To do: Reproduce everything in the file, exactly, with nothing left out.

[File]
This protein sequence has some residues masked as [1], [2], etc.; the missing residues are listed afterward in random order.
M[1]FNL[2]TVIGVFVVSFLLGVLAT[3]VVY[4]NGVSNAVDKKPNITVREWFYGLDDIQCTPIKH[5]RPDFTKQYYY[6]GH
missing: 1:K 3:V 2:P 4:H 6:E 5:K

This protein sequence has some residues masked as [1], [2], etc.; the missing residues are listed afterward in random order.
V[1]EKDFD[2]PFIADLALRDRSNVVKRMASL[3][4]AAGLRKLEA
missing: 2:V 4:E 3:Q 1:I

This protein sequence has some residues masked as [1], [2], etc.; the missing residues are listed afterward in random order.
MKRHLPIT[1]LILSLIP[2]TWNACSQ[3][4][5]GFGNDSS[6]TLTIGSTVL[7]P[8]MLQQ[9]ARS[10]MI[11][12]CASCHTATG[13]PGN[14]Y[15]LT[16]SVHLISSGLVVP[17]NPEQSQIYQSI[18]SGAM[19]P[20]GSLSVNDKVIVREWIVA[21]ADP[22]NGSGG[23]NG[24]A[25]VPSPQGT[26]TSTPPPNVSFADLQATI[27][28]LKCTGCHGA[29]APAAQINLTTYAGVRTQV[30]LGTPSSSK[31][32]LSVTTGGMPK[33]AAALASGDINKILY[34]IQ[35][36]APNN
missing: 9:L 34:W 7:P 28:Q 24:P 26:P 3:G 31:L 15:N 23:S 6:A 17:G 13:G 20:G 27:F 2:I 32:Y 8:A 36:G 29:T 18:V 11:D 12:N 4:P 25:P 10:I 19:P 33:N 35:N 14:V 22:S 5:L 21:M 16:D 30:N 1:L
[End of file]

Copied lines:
This protein sequence has some residues masked as [1], [2], etc.; the missing residues are listed afterward in random order.
M[1]FNL[2]TVIGVFVVSFLLGVLAT[3]VVY[4]NGVSNAVDKKPNITVREWFYGLDDIQCTPIKH[5]RPDFTKQYYY[6]GH
missing: 1:K 3:V 2:P 4:H 6:E 5:K

This protein sequence has some residues masked as [1], [2], etc.; the missing residues are listed afterward in random order.
V[1]EKDFD[2]PFIADLALRDRSNVVKRMASL[3][4]AAGLRKLEA
missing: 2:V 4:E 3:Q 1:I

This protein sequence has some residues masked as [1], [2], etc.; the missing residues are listed afterward in random order.
MKRHLPIT[1]LILSLIP[2]TWNACSQ[3][4][5]GFGNDSS[6]TLTIGSTVL[7]P[8]MLQQ[9]ARS[10]MI[11][12]CASCHTATG[13]PGN[14]Y[15]LT[16]SVHLISSGLVVP[17]NPEQSQIYQSI[18]SGAM[19]P[20]GSLSVNDKVIVREWIVA[21]ADP[22]NGSGG[23]NG[24]A[25]VPSPQGT[26]TSTPPPNVSFADLQATI[27][28]LKCTGCHGA[29]APAAQINLTTYAGVRTQV[30]LGTPSSSK[31][32]LSVTTGGMPK[33]AAALASGDINKILY[34]IQ[35][36]APNN
missing: 9:L 34:W 7:P 28:Q 24:P 26:P 3:G 31:L 15:N 23:S 6:A 17:G 13:G 20:G 27:F 2:I 32:Y 8:A 36:G 29:T 18:V 11:D 12:N 4:P 25:P 10:I 19:P 33:N 35:N 14:V 22:S 5:L 21:M 16:D 30:N 1:L